despondere


despondere
сговорить, constat, et absenti absentem desponderi posse (1. 4 § 1 D. 23, 1);

sibi desp. aliam (1. 11 § 2 D. 24, 2); (1. 27 § 8 D 24, 1); (1. 66 pr. D. 23, 2).


Латинско-русский словарь к источникам римского права. Изд. 2-е, дополненное. - Варшава, Типография К. Ковалевского. . 1896.

Смотреть что такое "despondere" в других словарях:

  • despond — [17] Latin had a phrase animam dēspondēre, literally ‘give up one’s soul’, hence ‘lose heart’. The verb dēspondēre came to be used on its own in this sense, and was borrowed thus by English. It was a compound verb, formed from the prefix dē… …   The Hutchinson dictionary of word origins

  • despondence — 1670s, from L. despondere to give up, lose, lose heart, resign, to promise in marriage (especially in phrase animam despondere, lit. give up one s soul ), from the sense of a promise to give something away, from de away (see DE (Cf. de )) +… …   Etymology dictionary

  • despond — /dəˈspɒnd/ (say duh spond) –verb (i) 1. Obsolete to lose heart, courage, or hope. –noun 2. Archaic despondency: slough of despond. {Latin dēspondēre give up, yield, in the phrase dēspondēre (animus) to lose (heart) …   Australian English dictionary

  • accorder — Accorder, act. acut. Semble qu il vienne de ces deux mots Latins, Ad cor: quasi ad vnum cor, siue eandem voluntatem adducere, Amener deux personnes à un coeur et une mesme volonté, et consentement. La maniere d accorder divers sons, Harmonica… …   Thresor de la langue françoyse

  • despond — [17] Latin had a phrase animam dēspondēre, literally ‘give up one’s soul’, hence ‘lose heart’. The verb dēspondēre came to be used on its own in this sense, and was borrowed thus by English. It was a compound verb, formed from the prefix dē… …   Word origins

  • Desponsate — De*spon sate, v. t. [L. desponsatus, p. p. of desponsare, intens. of despondere to betroth. See {Despond}.] To betroth. [Obs.] Johnson. [1913 Webster] …   The Collaborative International Dictionary of English

  • despondent — adjective Etymology: Latin despondent , despondens, present participle of despondēre Date: circa 1699 feeling or showing extreme discouragement, dejection, or depression < despondent about his health > • despondently adverb …   New Collegiate Dictionary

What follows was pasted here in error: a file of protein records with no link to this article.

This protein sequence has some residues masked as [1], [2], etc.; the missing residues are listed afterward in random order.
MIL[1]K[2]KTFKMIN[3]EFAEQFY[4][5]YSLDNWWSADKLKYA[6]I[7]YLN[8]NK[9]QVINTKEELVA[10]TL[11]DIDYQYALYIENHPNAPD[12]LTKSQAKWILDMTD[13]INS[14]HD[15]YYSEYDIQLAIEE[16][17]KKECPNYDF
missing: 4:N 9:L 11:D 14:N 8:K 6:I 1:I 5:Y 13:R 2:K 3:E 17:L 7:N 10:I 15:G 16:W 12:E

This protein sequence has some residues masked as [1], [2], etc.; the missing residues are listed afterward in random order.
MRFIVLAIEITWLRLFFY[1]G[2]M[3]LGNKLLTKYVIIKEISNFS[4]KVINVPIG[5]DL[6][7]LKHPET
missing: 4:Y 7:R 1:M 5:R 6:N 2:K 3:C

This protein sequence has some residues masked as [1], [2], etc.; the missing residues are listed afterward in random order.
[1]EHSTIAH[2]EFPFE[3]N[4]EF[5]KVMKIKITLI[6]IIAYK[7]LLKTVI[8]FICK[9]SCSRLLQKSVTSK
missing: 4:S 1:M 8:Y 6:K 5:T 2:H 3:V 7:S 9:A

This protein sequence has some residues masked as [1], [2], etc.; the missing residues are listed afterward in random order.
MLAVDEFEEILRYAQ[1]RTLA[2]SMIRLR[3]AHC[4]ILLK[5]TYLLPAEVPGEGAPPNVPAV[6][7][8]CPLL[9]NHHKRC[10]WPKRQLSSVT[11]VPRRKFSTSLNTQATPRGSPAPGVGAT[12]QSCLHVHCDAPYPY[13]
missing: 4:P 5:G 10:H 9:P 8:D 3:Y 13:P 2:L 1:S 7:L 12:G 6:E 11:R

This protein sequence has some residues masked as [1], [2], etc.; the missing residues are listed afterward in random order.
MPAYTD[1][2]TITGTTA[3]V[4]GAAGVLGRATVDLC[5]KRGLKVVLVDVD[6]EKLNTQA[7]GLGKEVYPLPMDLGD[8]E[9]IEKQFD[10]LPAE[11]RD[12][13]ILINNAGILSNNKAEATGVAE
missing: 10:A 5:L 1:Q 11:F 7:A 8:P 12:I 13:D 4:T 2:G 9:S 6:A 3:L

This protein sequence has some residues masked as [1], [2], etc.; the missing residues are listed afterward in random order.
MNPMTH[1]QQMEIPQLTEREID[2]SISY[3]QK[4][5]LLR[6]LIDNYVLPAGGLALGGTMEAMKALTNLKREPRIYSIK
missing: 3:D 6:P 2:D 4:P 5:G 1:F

• despond — I. intransitive verb Etymology: Latin despondēre, from de + spondēre to promise solemnly more at spouse Date: 1655 to become despondent II. noun Date: 1678 despondency …   New Collegiate Dictionary

  • despond — desponder, n. despondingly, adv. /di spond / or, esp. for 2, /des pond/, v.i. 1. to be depressed by loss of hope, confidence, or courage. n. 2. despondency. [1670 80; < L despondere to give up, lose heart, promise, equiv. to de DE + spondere to… …   Universalium

  • despondent — despondently, adv. /di spon deuhnt/, adj. feeling or showing profound hopelessness, dejection, discouragement, or gloom: despondent about failing health. [1690 1700; < L despondent (s. of despondens), prp. of despondere. See DESPOND, ENT] Syn.… …   Universalium

  • desponsation — (dè spon sa sion) s. f. Mot anciennement employé pour exprimer les fiançailles de la sainte Vierge. ÉTYMOLOGIE    Lat. desponsatio, de despondere, promettre, fiancer, de de, et spondere, sponsus (voy. époux) …   Dictionnaire de la Langue Française d'Émile Littré


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